Wednesday 19 May 2010

How to do social media

On the way back from Podnosh meeting with my digital mentor, suddenly everything became clear. I understood why Nick had been a little vague when trying to answer my questions, what steps to take, framework, everything. Once in a while you need someone to give you a slap to see the painfully obvious - it took me a while, but I'm there now.

Whatever you do with digital media, it is just that - digital media. The important stuff is the conversations it supports. No conversation, no point to digital media. You have to have something to talk about first - goes without saying, but it is more than that. Laying out a too prescriptive system, too directed, moderated, controlled, censored, and the conversation breaks down. I try and promote 'youth voice' in my work, and there is great potential in using digital social media, but not if you try and lay out how and which people you can and can't talk to. No one likes that.

It's that little bit of Thatcherism that was OK. Not the 'trickle down' baloney, or the every man for himself, but the importance of ownership, the ability to make your own choices, or 'individualism'. That, linked with a genuine desire to share knowledge & experience (I think Thatcher missed this bit) has made some of the most incredible sites - Facebook, Wikipedia, all of them.

It's easy to get blinded by the 'newness' of it, and that everyone else seem to 'get it'. It's also easy to fall into the trap of creating a flash website, setting out everything for you, thinking all is done. Often the answer is right there in front of you - small networks, people linked more naturally and owning their own 'space', collaborating based on each of our own interests, rather than any hierarchical organisational approach.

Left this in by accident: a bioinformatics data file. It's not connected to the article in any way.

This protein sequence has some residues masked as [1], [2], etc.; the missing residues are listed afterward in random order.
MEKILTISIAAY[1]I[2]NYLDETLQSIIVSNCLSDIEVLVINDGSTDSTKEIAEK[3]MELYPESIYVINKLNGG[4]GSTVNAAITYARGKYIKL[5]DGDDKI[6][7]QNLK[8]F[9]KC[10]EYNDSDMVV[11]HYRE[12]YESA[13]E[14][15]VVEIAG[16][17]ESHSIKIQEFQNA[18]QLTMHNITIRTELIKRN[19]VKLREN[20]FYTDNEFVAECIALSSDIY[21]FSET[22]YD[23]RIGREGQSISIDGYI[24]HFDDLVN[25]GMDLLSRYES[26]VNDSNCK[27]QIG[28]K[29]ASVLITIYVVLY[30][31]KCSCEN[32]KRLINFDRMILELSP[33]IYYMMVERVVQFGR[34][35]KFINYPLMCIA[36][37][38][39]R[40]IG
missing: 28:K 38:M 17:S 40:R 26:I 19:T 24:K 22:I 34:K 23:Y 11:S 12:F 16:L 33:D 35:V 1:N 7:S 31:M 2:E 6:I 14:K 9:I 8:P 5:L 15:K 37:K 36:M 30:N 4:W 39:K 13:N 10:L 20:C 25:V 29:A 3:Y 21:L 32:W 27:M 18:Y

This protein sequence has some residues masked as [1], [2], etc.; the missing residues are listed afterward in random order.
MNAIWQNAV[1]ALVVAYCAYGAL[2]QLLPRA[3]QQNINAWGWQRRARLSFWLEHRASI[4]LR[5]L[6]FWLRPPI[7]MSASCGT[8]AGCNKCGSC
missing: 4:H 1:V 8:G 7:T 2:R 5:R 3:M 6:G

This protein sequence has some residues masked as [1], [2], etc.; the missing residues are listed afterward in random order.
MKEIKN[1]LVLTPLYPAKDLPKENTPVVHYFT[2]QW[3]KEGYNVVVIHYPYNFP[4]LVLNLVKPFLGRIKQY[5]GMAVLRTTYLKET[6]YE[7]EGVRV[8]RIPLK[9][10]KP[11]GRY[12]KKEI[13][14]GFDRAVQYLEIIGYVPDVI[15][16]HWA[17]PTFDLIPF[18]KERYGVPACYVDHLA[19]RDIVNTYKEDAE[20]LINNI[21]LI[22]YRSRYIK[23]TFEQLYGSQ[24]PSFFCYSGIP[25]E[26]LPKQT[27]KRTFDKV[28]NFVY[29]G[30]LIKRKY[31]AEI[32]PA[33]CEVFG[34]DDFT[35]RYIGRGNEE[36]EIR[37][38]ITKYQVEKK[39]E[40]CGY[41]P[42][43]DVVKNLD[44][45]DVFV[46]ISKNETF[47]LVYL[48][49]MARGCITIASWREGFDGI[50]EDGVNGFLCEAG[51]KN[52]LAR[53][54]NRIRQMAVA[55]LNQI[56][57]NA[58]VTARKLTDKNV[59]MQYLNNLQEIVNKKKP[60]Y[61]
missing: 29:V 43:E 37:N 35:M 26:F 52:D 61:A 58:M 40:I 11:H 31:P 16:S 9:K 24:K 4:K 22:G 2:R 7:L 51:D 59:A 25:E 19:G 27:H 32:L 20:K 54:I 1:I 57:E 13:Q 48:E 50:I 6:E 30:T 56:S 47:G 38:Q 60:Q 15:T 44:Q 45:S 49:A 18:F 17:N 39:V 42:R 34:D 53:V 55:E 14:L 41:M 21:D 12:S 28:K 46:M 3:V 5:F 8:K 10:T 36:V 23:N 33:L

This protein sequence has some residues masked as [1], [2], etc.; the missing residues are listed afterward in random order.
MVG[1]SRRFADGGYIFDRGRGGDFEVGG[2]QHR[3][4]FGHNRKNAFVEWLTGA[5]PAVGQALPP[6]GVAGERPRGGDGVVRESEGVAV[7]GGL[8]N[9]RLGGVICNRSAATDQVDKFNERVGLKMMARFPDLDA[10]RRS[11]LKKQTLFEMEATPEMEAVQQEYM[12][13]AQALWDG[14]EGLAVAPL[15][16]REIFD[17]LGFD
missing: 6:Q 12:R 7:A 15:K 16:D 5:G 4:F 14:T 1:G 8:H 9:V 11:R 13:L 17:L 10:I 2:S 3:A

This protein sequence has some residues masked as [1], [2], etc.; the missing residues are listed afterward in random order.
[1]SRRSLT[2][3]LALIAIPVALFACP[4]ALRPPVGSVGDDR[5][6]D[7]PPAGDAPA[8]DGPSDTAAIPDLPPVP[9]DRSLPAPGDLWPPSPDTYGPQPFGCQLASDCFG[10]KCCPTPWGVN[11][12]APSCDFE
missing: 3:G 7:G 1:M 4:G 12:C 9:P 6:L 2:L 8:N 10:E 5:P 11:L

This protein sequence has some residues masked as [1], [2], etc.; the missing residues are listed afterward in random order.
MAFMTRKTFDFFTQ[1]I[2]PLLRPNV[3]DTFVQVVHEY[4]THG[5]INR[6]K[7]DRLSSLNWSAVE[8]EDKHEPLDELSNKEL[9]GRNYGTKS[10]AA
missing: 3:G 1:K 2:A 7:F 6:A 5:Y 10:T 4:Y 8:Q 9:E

To 'successfully' use social media it seems you need nothing more than to make any type of conversation. You need to listen, show respect, follow basic etiquette (means you reply to emails quickly as poss, follow links people give you, keep to arrangements you make, update). It's a big world out there, but on the internet can we really be individual and equal?


  1. great post, You Get IT.
    We are all individual, unique and equal. Digital is making us more so.

  2. Ah yes - if only that understanding was infectious

  3. Hi Marcus, enjoyed this post. I was kinda in the same place as you. From talking with Nick@podnosh & Nicki & Mike @talkaboutlocal I realised that I just had to start DOING. So I am. It's far from perfect but learning & doing as I go is better than doing nothing.

    I agree with Chris, digital is making us more equal & it is easier for people to share their uniqueness on many different platforms. The understanding will take time but it is infectious. Pauline

  4. The internet is not equal for everyone - some are disenfrachised by fear, lack of access or other barriers. The 19th Century philanthropists who set up schools where there had been none - is that us now? What does a 'digital school' look like if we were going to build one?